Conventional teaching method: a lecture-based teaching strategy was employed in the conventional classroom which is a common practice in Nigeria's higher institutions. The research methodology course material was similar to that for FCM. The teacher assigns readings to the group for the upcoming lecture during each weekly class meeting, along with related reference books. A total time of 1.30 hours of lecture and 30 minutes of interaction was spent on teaching each day. This timeframe is comparable to that of FCM group weekly group interactive learning sessions. Additionally, lecture notes were sent out to the students following each weekly classroom lesson; these lecture notes gave the students pertinent information for independent study and review. In contrast to the FCM group, which got an online audio PowerPoint lesson through the WhatsApp platform prior to in-class teacher-student interaction, CTM students solely received lecture-based education through the projected PowerPoint slides. Throughout the 8 weeks, the group received instruction every Monday.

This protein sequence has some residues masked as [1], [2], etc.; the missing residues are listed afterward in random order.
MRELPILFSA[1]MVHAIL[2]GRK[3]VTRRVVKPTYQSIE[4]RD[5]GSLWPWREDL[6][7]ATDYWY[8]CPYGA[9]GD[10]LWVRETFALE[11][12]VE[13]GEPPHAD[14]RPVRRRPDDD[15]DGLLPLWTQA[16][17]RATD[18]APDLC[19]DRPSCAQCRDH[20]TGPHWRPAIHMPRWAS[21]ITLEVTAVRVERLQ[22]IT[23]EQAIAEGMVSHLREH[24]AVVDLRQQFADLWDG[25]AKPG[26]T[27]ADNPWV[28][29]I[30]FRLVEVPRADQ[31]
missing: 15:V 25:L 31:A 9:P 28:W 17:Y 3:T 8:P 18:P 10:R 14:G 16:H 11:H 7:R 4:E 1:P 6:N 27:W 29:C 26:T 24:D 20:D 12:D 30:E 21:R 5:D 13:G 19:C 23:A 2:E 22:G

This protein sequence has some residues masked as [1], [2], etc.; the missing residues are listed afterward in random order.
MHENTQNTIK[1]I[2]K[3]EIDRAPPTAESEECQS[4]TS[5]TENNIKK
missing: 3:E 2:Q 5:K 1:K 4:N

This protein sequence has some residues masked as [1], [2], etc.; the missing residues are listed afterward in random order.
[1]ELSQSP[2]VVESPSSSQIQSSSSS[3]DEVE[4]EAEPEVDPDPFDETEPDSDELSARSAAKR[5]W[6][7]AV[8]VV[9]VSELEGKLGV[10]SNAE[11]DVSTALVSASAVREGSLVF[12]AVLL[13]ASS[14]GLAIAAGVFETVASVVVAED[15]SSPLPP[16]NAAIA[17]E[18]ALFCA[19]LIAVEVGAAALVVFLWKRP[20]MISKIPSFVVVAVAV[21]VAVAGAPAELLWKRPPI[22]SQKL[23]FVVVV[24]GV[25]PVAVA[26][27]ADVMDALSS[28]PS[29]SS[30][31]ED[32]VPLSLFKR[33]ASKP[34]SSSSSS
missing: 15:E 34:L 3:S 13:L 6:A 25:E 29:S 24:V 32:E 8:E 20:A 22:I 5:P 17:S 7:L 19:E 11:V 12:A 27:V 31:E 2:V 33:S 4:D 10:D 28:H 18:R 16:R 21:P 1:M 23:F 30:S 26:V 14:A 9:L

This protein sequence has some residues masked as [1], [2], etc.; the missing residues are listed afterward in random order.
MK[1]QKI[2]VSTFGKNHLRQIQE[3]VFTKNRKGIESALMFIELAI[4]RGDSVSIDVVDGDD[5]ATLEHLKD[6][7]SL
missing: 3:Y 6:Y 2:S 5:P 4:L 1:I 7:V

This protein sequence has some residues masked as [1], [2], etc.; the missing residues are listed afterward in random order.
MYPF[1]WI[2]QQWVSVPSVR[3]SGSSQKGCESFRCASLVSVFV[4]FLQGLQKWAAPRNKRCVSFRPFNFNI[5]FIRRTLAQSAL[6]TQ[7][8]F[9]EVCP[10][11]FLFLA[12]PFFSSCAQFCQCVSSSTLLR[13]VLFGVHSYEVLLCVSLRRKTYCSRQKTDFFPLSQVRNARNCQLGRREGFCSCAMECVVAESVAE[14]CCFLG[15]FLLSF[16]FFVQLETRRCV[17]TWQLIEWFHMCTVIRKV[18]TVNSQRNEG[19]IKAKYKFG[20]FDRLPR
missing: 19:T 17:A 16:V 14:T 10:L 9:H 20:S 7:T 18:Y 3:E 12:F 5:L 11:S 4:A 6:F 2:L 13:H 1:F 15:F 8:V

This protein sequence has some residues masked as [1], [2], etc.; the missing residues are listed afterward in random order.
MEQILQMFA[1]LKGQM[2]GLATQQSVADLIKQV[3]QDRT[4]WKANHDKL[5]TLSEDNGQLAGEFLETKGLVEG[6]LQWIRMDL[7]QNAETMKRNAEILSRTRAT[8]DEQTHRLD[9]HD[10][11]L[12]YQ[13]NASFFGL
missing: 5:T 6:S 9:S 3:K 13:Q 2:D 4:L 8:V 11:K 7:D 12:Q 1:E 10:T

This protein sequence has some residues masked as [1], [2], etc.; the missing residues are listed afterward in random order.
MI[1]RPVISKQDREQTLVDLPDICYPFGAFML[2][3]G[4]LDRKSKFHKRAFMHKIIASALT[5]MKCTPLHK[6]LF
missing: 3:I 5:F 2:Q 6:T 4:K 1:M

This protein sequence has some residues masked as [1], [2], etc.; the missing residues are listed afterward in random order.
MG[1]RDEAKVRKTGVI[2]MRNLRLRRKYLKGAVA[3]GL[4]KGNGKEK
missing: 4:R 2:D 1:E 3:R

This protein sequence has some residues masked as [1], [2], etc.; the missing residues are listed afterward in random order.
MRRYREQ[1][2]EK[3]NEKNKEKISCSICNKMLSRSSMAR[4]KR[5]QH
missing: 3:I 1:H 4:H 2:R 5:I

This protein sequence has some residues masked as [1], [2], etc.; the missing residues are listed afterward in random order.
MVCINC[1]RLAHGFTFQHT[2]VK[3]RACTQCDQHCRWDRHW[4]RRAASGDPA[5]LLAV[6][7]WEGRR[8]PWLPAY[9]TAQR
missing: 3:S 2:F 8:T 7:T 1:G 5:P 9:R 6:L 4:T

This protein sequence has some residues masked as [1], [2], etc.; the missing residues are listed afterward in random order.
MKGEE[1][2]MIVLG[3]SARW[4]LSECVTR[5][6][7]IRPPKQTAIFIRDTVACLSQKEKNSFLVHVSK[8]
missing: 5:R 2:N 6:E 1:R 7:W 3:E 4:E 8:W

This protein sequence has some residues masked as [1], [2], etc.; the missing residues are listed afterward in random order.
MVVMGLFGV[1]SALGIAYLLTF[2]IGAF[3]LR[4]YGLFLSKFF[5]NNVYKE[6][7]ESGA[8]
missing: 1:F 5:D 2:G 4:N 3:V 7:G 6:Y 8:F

Data analysis: the Statistical Package for the Social Sciences (SPSS) version 25 and Microsoft Excel were used to conduct the data analysis. The scaled components were analyzed using descriptive statistics of the means and standard deviations. Any response < 3.75 was seen as having a low SDLR, whereas ≥3.75 indicated a high SDLR. The difference between the pre and post-test scores of FCM and CTM students was examined using an independent sample t-test with a 0.05 level of significance.



Results Up    Down